DEP and the New York City Department of Health and Mental Hygiene are currently taking samples in the harbor and at permitted beaches that could potentially be impacted. Beaches remain open at this time and for the most up-to-date information, go to the NYC Health website at www.nyc.gov/health, www.nyc.gov/dep, or call 311. Individuals can also receive proactive alerts by signing up through 311 for Notify NYC, the city's official source for information about emergency events and important city services. Riverbank State Park, located atop the treatment plant, remains closed until further notice. Westchester County and New Jersey DEP are also performing water sampling and water flow modeling to determine any impacts on their rivers and beaches.

DEP will continue to provide routine updates on the status of the plant's operations and public health impacts.

Kate Boicourt
Restoration Coordinator
New England Interstate Water Pollution Control Commission
NY-NJ Harbor Estuary Program Office
290 Broadway
New York, NY 10007
T: 212-637-3869
Fax: 212-637-3889



New York, January 24, 2011:
The Interstate Environmental Commission releases its 2010 Annual Report and 2010 Annual Report In Brief highlighting programs to assure continued improvement of the environment in the region. Download Reports


NYS DEC Awards IEC Clean Water Act (CWA) Section 604(b) Funds Through the ARRA to Support Three Water Quality Projects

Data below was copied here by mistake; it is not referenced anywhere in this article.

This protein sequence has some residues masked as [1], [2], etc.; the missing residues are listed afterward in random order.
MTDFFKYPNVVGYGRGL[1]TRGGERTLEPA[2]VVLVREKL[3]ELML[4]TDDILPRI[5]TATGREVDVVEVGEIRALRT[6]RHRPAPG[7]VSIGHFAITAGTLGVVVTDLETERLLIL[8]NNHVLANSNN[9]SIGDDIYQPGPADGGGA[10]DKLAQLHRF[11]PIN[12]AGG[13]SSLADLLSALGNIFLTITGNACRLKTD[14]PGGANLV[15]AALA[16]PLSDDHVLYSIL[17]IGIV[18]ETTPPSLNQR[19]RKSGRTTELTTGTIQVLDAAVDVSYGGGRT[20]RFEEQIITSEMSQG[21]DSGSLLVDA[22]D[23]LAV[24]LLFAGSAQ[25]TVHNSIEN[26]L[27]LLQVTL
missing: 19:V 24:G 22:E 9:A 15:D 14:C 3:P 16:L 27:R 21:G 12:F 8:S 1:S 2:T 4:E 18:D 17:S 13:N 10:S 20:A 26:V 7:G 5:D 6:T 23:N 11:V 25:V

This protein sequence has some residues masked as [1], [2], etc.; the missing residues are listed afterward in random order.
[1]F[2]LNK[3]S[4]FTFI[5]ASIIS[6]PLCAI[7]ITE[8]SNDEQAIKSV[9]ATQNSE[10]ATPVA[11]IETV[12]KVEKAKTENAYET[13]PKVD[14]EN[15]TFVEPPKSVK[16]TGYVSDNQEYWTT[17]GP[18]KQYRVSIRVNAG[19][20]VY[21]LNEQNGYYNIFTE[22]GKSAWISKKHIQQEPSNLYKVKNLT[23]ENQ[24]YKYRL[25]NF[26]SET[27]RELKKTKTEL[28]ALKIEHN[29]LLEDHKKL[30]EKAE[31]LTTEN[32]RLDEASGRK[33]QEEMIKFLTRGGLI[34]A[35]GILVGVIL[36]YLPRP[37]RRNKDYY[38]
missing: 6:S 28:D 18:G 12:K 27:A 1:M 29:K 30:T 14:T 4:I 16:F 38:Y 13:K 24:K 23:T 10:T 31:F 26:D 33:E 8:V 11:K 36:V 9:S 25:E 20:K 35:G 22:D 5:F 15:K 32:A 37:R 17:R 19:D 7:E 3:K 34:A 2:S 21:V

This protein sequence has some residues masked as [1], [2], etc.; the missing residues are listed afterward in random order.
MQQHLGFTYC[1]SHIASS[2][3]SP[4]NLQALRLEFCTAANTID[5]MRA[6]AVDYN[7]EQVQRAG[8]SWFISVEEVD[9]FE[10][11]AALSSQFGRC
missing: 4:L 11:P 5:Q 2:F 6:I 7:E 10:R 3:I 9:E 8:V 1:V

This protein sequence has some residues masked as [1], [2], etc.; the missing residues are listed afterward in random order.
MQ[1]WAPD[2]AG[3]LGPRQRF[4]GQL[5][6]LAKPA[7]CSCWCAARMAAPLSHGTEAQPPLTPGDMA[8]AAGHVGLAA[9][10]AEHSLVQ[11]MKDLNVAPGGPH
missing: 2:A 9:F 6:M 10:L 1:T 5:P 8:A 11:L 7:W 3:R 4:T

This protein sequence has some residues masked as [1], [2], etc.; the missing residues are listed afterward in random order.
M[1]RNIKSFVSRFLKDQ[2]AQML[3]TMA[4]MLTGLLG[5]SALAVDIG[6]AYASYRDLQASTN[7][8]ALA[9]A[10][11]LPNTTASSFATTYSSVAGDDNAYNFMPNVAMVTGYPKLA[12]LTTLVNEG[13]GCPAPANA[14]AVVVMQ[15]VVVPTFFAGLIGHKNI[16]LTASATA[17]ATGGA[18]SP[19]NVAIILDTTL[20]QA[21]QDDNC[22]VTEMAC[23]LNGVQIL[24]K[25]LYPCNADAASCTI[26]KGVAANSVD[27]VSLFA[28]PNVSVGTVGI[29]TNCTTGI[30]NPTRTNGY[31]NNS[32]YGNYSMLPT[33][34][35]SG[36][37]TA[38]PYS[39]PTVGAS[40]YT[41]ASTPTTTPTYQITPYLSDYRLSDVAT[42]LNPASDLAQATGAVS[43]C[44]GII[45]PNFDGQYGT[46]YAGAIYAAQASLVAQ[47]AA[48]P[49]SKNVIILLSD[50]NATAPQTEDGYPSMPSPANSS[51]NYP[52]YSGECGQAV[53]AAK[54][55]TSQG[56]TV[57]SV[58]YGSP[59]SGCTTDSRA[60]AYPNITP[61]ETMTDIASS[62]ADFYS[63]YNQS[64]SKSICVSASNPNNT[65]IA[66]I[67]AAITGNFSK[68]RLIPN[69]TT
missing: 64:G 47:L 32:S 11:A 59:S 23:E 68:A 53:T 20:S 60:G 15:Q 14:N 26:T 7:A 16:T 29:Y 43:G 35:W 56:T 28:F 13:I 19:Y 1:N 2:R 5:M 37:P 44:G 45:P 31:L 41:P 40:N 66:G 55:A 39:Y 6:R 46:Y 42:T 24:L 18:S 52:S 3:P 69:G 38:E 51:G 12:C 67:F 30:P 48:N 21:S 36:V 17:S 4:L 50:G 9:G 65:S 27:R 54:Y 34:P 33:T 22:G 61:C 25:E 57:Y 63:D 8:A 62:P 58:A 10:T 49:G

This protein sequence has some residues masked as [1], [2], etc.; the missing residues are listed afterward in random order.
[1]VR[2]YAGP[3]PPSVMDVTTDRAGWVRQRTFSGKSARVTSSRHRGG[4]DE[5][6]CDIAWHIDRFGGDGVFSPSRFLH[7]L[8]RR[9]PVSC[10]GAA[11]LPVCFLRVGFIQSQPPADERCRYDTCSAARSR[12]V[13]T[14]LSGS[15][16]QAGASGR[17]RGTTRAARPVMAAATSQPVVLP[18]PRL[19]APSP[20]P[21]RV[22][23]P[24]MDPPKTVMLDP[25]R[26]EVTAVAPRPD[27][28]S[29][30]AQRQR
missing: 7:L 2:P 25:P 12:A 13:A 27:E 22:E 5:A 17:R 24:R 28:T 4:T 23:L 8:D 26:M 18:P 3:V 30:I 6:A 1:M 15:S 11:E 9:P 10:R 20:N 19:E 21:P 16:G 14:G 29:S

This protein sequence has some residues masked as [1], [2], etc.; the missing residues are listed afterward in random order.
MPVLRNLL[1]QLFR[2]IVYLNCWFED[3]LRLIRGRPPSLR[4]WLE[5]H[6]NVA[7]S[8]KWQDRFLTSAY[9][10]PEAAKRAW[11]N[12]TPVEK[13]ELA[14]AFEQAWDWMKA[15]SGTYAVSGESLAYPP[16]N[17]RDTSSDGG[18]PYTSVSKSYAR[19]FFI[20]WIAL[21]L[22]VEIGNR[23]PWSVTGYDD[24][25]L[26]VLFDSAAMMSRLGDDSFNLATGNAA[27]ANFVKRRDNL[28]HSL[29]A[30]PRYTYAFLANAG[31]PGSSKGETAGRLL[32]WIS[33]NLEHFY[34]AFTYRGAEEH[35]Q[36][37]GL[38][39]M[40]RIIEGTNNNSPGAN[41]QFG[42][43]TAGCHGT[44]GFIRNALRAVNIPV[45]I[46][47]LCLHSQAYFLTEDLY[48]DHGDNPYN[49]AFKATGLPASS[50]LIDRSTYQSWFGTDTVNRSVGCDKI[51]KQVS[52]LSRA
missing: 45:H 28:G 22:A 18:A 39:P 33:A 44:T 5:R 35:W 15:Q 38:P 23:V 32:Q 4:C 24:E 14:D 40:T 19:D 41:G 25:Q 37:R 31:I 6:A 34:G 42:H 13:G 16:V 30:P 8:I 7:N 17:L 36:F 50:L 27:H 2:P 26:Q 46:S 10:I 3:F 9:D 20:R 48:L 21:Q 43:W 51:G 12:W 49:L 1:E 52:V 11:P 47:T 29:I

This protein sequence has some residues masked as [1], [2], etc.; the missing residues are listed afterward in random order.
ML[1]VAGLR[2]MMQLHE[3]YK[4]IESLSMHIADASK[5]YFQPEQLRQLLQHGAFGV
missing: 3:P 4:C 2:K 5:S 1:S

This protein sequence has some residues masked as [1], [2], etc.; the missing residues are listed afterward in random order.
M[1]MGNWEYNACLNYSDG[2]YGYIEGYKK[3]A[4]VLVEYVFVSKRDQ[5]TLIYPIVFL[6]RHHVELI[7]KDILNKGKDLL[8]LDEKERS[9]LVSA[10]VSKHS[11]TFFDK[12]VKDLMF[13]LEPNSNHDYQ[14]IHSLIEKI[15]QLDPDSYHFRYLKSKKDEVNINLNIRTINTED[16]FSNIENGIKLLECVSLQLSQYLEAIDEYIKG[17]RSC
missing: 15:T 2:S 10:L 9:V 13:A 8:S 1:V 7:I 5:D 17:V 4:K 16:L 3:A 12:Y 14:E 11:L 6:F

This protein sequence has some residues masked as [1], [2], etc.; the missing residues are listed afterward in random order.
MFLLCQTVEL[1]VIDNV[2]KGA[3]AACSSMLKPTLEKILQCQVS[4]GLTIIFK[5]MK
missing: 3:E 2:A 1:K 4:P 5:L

(Press release at http://www.dec.ny.gov/lands/58603.html)

The Interstate Environmental Commission is the recipient of three funding awards from the New York State Department of Environmental Conservation to support water quality planning projects as part of Clean Water Act (CWA) Section 604(b) funds made available through the American Recovery and Reinvestment Act (ARRA).

This support will further the Commission’s vital role in water quality monitoring and planning to assist our member state agencies and environmental stakeholders in the federal government. The funded projects will bring benefits to our waterways throughout the district. Projects include a water quality monitoring and modeling of the Byram River, a collaborative surveying and mapping effort with the Croton-Kensico Watershed Intermunicipal Coalition to develop a regional stormwater map, and funding to support a Long Island-wide MS4 stormwater planning coordinator.